I have a quick question for you today: Do You Have a US RRSP Account?
A simple question that comes with a terrific consequence if you answer “no” and you are trading US stocks. The US stock market is the most interesting stock market in the world and ignoring it could be a very big mistake. I have holdings in INTC, CVX, KO and JNJ (and they are all showing positive returns for 2011!).
The RRSP account is the only account where you can hold US stocks without paying withholding taxes. But have you ever looked at the conversion fees your broker is charging? This is often a reason for investors to forget about the US stock market (and leave so many great opportunities on the table!
If you want to invest in the US market, you basically have 2 options:
a) Have a CDN$ account and your US holdings will be converted automatically (dividend payouts included)
b) Have a US$ account and your US holdings will be kept in the same currency (dividend payouts included).
The main difference between the 2 is that when the broker receives money for your account (from the sale of a US stock or a dividend payout), they will automatically convert it into Canadian dollars if you don’t have a US account. If you want to cash this money or invest it in a Canadian stock, that’s fine. However, if you are thinking of buying another US stock (which should be the case as all US stocks should be held within your RRSP), you are likely paying some hefty conversion fees.
Consider the following example:
Currency rate is as follows: The broker is buying US dollars at $0.9851 CDN and selling US dollars at $1.0379 (don’t laugh, I took these numbers from a Canadian bank website).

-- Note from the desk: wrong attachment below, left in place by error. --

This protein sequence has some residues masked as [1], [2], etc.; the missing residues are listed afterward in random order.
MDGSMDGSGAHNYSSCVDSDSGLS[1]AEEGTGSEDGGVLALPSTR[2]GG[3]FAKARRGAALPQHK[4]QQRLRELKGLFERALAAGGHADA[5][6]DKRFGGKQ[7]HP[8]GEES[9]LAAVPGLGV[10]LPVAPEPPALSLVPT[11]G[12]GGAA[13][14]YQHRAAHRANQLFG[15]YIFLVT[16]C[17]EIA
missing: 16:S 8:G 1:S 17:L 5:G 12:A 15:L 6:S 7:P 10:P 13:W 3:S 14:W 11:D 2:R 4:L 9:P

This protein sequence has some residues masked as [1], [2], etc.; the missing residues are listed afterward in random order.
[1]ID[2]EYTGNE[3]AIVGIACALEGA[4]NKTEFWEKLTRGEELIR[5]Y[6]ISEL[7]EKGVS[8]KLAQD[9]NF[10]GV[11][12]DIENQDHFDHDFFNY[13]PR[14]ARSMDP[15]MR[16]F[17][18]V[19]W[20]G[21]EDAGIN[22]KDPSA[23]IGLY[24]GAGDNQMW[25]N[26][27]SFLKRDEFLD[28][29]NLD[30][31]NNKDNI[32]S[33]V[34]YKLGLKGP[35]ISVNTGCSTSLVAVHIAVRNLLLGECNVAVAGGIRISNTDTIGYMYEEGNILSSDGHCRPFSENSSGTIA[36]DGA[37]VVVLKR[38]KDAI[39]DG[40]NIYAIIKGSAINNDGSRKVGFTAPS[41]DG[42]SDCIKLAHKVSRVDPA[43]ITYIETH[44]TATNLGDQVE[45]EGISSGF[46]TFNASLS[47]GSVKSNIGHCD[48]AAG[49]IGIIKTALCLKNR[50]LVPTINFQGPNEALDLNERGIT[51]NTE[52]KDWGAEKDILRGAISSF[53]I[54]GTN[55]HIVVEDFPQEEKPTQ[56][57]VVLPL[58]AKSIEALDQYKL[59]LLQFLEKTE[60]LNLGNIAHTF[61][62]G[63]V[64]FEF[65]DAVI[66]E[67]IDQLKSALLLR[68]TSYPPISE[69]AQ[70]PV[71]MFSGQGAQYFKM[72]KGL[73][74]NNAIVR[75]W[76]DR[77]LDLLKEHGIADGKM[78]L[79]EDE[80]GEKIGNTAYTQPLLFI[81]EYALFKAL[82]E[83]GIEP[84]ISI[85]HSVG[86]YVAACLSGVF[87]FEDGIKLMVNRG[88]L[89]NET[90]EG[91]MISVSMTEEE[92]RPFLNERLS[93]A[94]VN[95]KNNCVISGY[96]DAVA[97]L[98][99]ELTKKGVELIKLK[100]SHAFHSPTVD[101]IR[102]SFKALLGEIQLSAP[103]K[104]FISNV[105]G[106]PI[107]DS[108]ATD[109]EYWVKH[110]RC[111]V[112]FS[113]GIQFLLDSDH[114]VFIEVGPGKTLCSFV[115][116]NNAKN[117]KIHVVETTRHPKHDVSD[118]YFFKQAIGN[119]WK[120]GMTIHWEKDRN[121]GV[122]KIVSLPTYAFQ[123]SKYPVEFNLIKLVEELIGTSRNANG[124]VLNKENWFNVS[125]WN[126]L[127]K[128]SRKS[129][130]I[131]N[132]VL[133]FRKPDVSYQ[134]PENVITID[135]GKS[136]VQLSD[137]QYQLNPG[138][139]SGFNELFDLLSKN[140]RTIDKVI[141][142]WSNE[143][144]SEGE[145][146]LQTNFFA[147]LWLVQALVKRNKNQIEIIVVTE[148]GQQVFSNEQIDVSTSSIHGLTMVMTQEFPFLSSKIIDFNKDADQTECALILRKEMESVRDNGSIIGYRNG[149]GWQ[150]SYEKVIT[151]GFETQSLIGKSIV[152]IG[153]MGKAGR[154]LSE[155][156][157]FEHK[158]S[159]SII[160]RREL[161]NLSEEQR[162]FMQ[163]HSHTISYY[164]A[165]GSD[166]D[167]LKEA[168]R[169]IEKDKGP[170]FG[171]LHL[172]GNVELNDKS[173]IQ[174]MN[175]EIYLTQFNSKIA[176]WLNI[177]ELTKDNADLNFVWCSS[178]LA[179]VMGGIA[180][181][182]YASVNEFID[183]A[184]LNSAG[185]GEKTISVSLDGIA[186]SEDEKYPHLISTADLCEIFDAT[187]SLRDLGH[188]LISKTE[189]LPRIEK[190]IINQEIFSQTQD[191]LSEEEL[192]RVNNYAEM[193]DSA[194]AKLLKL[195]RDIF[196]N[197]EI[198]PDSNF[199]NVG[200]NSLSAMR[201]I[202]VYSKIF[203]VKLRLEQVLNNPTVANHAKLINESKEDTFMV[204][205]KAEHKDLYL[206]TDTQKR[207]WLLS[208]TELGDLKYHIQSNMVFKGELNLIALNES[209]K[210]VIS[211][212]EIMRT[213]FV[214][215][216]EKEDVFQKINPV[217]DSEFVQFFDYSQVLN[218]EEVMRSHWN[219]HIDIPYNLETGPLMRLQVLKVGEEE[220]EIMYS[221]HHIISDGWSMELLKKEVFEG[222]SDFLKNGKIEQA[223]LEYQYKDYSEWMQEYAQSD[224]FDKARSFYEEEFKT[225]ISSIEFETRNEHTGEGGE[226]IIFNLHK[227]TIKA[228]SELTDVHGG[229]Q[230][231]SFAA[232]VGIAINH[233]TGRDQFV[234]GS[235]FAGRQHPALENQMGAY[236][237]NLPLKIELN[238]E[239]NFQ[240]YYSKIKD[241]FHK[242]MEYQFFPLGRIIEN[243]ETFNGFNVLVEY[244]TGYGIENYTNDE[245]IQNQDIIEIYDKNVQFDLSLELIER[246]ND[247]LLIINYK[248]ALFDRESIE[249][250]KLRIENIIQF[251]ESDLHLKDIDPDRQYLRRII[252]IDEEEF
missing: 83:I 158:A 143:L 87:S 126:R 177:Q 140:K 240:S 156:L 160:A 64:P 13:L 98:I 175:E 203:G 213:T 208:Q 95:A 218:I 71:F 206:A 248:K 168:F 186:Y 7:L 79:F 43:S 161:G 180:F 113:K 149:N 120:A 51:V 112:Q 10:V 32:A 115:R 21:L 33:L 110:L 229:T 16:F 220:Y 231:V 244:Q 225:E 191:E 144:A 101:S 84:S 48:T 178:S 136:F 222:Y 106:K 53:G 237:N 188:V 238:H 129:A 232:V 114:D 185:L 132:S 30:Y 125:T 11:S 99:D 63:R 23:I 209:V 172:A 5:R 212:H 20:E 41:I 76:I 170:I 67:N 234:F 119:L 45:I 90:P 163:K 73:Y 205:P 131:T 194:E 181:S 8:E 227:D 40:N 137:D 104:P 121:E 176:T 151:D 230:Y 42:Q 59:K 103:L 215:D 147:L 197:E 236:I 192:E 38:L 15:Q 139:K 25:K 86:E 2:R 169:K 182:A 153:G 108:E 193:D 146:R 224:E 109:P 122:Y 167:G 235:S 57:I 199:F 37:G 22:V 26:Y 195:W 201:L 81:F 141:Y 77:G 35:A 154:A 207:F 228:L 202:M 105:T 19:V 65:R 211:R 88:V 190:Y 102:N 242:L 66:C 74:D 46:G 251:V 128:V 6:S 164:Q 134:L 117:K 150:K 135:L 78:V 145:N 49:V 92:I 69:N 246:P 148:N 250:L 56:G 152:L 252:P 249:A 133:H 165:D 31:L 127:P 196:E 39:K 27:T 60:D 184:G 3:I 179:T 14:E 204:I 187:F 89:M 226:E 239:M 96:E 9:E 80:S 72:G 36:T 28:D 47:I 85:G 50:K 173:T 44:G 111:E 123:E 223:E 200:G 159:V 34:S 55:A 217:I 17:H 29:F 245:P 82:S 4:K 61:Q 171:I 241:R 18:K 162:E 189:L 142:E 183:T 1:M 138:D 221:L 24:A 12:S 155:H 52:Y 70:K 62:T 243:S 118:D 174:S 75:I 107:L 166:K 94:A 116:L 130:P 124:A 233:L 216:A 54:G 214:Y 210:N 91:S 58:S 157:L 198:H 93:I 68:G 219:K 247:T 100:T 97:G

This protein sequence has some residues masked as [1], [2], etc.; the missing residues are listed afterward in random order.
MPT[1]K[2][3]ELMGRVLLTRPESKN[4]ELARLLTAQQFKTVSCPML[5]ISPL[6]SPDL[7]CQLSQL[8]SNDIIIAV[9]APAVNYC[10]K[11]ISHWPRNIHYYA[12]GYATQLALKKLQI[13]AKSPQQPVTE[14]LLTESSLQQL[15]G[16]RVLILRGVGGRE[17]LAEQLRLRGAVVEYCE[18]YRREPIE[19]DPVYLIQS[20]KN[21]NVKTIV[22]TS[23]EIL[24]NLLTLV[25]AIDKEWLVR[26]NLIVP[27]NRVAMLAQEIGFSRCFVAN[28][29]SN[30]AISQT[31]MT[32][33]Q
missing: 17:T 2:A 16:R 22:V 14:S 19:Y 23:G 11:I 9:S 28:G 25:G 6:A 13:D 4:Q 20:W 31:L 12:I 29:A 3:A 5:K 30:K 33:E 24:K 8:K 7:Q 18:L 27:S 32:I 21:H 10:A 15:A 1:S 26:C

You sell 100 shares of KO @ $68.35 USD for $6,835 USD.
The $6,835 USD is then received by the broker who “buys” the US dollar and converts it to your account at a rate of $0.9851. Therefore, you will receive $6733.16 Canadian dollar in your account.
If the same day you buy shares of INTC with your $6,733.16, you will only have $6,487.29 US dollar to make your trade.
Therefore, the conversion process costs you $347.71 US dollar or 5.08% of your investment.
So in a split second, you just wiped out more than the dividend yield for an entire year simply by selling and buying US stocks! I don’t think you want to burn 5% of your money each time you do a US transaction, do you?
So I would guess by now, it’s pretty obvious that if you hold US stocks, you need a USD RRSP account ;-). Quit searching around the web to find which Canadian brokers offer this option; I’ve done the work for you. Here’s the chart that I created to the best of my knowledge (click on the name of each broker to go to their website).
|Broker||Trading Fee||Minimum Amount|
|Questrade||$4.95 (495 shares or less) to $9.95 max||
|Jitney Trade||$9.99 + $25 inactivity (if < 3 trades/quarter)||
|QTrade||$19.99 (< 30 trades/quarter or < $50K)$9.95 (30-149 trades/quarter or >$50K)
$7.00 (>150 trades/quarter)
|RBC Direct||$28.95 (< 30 trades/quarter or < $50K)$9.95 (> 30 trades/quarter or > $50K)||None|
|BMO Investor Line||$29 (< 30 trades/quarter or < $50K)$9.95 (> 30 trades/quarter or > $50K)||
According to this chart and many reviews, Questrade is probably the strongest broker in Canada at the moment. The link to open a Questrade account is an affiliate link but if you look at their trading commission structure ($4.95) and the fact that they are offering USD RRSP account, you will find that I’m not biased ;-).
So next time you are about to buy a US stock, make sure you do it in your USD RRSP account!